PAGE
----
Shabbat celebrates creation and offers a respite from the hectic pace of the rest of the week.
Rosh HaShanah (literally, “Head of the Year”) is the Jewish New Year, a time of prayer, self-reflection, and t’shuvah.
Yom Kippur is the moment in Jewish time when we dedicate our mind, body, and soul to reconciliation with our fellow human beings, ourselves, and God.
“Sukkot,” a Hebrew word meaning “booths” or “huts,” refers to the Jewish festival of giving thanks for the fall harvest
Is a fun-filled day during which we celebrate the completion of the annual reading of the Torah and affirm Torah as one of the pillars on which we build our lives.
Is one of the most widely observed Jewish holidays, is a festive eight-day celebration that for many people falls during the darkest, coldest season of the year.
In the 17th century, Kabbalists created a ritual for Tu BiShvat that is similar to a Passover seder.
Purim is definitely full of fun! Purim is a joyous holiday that affirms and celebrates Jewish survival and continuity throughout history.
Is a major Jewish spring festival celebrating freedom and family as we remember the Exodus from Egypt more than 3,000 years ago.
Reminds us of the horrors that Jews and other persecuted groups faced: forced labor, starvation, humiliation, and torture, which often resulted in death.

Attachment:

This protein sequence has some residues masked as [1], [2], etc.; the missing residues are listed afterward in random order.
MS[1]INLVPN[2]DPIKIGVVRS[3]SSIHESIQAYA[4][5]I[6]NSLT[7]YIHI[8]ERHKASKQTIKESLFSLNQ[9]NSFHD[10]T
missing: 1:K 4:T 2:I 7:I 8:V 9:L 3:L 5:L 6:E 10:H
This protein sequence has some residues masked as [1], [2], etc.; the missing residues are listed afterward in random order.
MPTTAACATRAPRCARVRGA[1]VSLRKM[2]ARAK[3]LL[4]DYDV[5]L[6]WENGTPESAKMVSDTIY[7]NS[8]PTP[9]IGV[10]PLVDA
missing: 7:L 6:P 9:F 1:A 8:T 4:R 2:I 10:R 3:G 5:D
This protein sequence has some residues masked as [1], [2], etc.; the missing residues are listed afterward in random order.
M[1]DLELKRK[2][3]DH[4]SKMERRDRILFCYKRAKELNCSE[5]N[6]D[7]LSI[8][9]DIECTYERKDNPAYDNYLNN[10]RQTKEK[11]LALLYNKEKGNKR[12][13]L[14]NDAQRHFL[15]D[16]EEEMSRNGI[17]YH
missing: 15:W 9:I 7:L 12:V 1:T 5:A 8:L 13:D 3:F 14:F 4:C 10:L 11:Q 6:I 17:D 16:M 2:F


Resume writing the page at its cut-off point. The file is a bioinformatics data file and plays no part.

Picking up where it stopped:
Yom HaZikaron is know as “Memorial Day” and Yom HaAtzmaut is know as “Independence Day”
This holiday gives us a break from the semi-mourning restrictions (no parties or events with music, no weddings, no haircuts) that are customarily in place for some Jewish communities during the Omer.
Celebrates the giving of the Torah at Mount Sinai and encourages us to embrace the Torah’s teachings and be inspired by the wisdom Jewish tradition has to offer.
In modern times, many Jews understand Tishah B’Av as a day to remember many tragedies that have befallen the Jewish people throughout history, and to reflect on the suffering that still occurs in our world.
Jewish holidays are celebrated according to dates on the Hebrew calendar. The Hebrew calendar, created in ancient times is based on lunar observations. Corresponding dates on the Gregorian calendar for this year may be found here.